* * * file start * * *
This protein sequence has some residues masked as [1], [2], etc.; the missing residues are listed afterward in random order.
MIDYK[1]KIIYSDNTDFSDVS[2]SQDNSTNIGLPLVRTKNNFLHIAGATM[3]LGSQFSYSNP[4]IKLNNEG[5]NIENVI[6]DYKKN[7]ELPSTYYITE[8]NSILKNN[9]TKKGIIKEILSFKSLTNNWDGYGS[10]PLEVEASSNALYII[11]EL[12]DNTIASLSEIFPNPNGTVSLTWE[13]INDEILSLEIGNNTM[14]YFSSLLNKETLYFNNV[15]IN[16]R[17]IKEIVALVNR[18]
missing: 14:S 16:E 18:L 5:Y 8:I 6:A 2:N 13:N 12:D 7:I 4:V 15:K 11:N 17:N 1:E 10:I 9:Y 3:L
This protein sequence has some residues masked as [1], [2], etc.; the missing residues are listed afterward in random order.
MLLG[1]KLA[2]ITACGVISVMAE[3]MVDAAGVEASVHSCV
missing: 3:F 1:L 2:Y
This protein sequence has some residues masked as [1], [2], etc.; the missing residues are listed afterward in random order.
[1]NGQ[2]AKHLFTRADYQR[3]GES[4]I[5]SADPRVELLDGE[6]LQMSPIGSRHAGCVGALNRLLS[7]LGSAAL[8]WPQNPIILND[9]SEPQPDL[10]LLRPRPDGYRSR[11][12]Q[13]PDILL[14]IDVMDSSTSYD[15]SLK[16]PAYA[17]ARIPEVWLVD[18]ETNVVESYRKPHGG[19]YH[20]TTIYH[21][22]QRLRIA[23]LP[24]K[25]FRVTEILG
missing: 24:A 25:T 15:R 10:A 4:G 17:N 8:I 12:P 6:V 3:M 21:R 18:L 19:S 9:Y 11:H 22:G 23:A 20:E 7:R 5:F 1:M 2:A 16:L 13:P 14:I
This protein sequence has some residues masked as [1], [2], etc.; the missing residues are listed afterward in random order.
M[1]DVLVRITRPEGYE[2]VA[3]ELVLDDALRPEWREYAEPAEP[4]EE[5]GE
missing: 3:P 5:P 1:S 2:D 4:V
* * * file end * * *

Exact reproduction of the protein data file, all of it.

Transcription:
This protein sequence has some residues masked as [1], [2], etc.; the missing residues are listed afterward in random order.
MIDYK[1]KIIYSDNTDFSDVS[2]SQDNSTNIGLPLVRTKNNFLHIAGATM[3]LGSQFSYSNP[4]IKLNNEG[5]NIENVI[6]DYKKN[7]ELPSTYYITE[8]NSILKNN[9]TKKGIIKEILSFKSLTNNWDGYGS[10]PLEVEASSNALYII[11]EL[12]DNTIASLSEIFPNPNGTVSLTWE[13]INDEILSLEIGNNTM[14]YFSSLLNKETLYFNNV[15]IN[16]R[17]IKEIVALVNR[18]
missing: 14:S 16:E 18:L 5:Y 8:I 6:A 2:N 13:N 12:D 7:I 4:V 15:K 11:N 17:N 1:E 10:I 9:Y 3:L
This protein sequence has some residues masked as [1], [2], etc.; the missing residues are listed afterward in random order.
MLLG[1]KLA[2]ITACGVISVMAE[3]MVDAAGVEASVHSCV
missing: 3:F 1:L 2:Y
This protein sequence has some residues masked as [1], [2], etc.; the missing residues are listed afterward in random order.
[1]NGQ[2]AKHLFTRADYQR[3]GES[4]I[5]SADPRVELLDGE[6]LQMSPIGSRHAGCVGALNRLLS[7]LGSAAL[8]WPQNPIILND[9]SEPQPDL[10]LLRPRPDGYRSR[11][12]Q[13]PDILL[14]IDVMDSSTSYD[15]SLK[16]PAYA[17]ARIPEVWLVD[18]ETNVVESYRKPHGG[19]YH[20]TTIYH[21][22]QRLRIA[23]LP[24]K[25]FRVTEILG
missing: 24:A 25:T 15:R 10:A 4:G 17:N 8:I 12:P 6:V 3:M 21:R 18:L 19:S 9:Y 11:H 22:G 23:A 20:E 7:R 5:F 1:M 2:A 16:L 13:P 14:I
This protein sequence has some residues masked as [1], [2], etc.; the missing residues are listed afterward in random order.
M[1]DVLVRITRPEGYE[2]VA[3]ELVLDDALRPEWREYAEPAEP[4]EE[5]GE
missing: 3:P 5:P 1:S 2:D 4:V